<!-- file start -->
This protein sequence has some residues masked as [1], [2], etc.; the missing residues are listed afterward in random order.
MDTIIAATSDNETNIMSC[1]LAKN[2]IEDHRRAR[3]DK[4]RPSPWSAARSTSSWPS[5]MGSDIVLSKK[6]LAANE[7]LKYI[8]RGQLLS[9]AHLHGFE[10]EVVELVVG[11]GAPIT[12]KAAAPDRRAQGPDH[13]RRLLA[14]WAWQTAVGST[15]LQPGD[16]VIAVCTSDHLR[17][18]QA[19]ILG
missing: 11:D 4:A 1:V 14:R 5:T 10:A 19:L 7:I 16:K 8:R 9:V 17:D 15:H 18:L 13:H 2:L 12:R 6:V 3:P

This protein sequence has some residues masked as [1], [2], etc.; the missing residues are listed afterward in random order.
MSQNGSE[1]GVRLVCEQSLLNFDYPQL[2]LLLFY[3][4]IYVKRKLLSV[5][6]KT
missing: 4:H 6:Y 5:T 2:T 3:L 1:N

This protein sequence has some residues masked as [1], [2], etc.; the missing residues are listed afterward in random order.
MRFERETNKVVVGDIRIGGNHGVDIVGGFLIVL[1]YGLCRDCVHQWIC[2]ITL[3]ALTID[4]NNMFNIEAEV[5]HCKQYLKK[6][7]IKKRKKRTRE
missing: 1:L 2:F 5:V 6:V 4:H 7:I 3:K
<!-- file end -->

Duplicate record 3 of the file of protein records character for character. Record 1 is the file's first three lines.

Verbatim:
This protein sequence has some residues masked as [1], [2], etc.; the missing residues are listed afterward in random order.
MRFERETNKVVVGDIRIGGNHGVDIVGGFLIVL[1]YGLCRDCVHQWIC[2]ITL[3]ALTID[4]NNMFNIEAEV[5]HCKQYLKK[6][7]IKKRKKRTRE
missing: 1:L 2:F 5:V 6:V 4:H 7:I 3:K